My transportation priorities include widening State Route 522 from Monroe to Maltby, Highway 2 safety and traffic flow improvements near Sultan, scheduling Wenatchee’s Confluence Parkway construction, supporting SR 202 and 203 between North Bend and Monroe, and the completion of $640 million Highway 18 project as originally scheduled. Click here for an Status Update on SR 522.


Sultan 2

Highway 2 has significant safety and traffic flow challenges. The city of Sultan has proactively designed a multi-project transportation solution along a key portion of the corridor that includes widening Highway 2, replacing the Wagley Creek Bridge, and adding a series of roundabouts to improve traffic flow, which I fully support. Click to view an enlarged version of this Highway 2 proposal near Sultan.


Capital budget ($7.8 billion for 2021-2023)

The state capital budget funds the construction and maintenance of state buildings, public school matching grants, higher education facilities, public lands, parks, and other assets. In recent years, the 12th District team has been able to generate big wins through this budget, including the replacement of key infrastructure following tragic wildfires, the expansion of outdoor recreation opportunities that improve our economy and quality of life, and enhancements to key community response systems. Our legislative team has been able to successfully secure many priorities, including the Wells Hall replacement for Wenatchee Valley College, Chelan County Emergency Operations Center, Wenatchee Valley Museum and Cultural Center improvements, Saddle Rock soil remediation, Nason Ridge Community Forest, Chelan Airport water extension, small-school modernization grants, and other facility or infrastructure investments. For more information, click here.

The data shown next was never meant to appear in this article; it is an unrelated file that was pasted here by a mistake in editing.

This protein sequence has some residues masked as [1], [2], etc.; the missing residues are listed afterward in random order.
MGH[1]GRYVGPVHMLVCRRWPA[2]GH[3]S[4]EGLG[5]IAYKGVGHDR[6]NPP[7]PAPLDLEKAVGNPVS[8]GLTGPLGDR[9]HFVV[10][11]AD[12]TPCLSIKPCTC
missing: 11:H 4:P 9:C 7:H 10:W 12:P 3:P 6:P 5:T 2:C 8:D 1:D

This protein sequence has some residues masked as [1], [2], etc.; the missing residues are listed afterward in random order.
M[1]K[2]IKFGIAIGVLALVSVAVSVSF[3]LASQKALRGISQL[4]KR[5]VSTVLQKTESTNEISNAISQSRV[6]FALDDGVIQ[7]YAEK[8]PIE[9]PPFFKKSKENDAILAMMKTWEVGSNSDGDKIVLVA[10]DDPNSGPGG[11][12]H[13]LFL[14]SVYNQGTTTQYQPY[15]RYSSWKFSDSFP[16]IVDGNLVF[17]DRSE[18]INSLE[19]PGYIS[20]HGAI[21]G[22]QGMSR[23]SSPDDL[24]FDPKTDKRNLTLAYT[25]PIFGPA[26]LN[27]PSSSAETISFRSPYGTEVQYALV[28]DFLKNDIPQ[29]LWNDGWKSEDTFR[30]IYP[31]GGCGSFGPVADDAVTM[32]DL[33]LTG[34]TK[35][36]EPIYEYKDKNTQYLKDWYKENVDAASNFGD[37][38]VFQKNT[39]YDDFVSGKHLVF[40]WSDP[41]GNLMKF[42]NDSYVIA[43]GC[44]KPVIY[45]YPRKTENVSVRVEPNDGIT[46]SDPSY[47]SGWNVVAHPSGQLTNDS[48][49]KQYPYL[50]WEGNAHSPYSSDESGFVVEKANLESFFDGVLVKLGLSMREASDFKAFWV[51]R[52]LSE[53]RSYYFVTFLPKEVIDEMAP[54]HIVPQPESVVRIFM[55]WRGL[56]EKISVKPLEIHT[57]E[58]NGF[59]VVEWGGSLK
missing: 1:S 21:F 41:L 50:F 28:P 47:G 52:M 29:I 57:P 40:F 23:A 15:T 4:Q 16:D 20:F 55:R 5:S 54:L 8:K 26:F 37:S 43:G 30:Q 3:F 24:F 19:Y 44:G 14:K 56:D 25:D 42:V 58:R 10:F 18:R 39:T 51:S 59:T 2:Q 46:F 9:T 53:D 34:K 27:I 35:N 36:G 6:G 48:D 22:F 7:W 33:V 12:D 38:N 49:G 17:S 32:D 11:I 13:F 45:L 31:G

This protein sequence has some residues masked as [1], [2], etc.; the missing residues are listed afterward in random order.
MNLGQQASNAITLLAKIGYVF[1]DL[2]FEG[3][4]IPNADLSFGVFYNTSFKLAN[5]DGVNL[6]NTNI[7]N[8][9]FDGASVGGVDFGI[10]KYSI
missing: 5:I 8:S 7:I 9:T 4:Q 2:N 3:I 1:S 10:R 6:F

Thank you for the opportunity to serve

My position as State Senator exists to serve you. If you have any questions about the operating, transportation, or capital budgets, please contact me anytime. As the Legislature begins its development of these three budgets, please know that I will continue to do everything I can to maximize opportunities for the 12th District. If you have any questions about other legislative matters, I hope you will contact us as well.

Thank you for the opportunity to serve as your state senator.



Brad Hawkins



State Senator Brad Hawkins
12th Legislative District

Website: senatorbradhawkins.org

203 Legislative Modular Building - P.O. Box 40412 | Olympia, WA 98504-0412
(360) 786-7622 or Toll-free: (800) 562-6000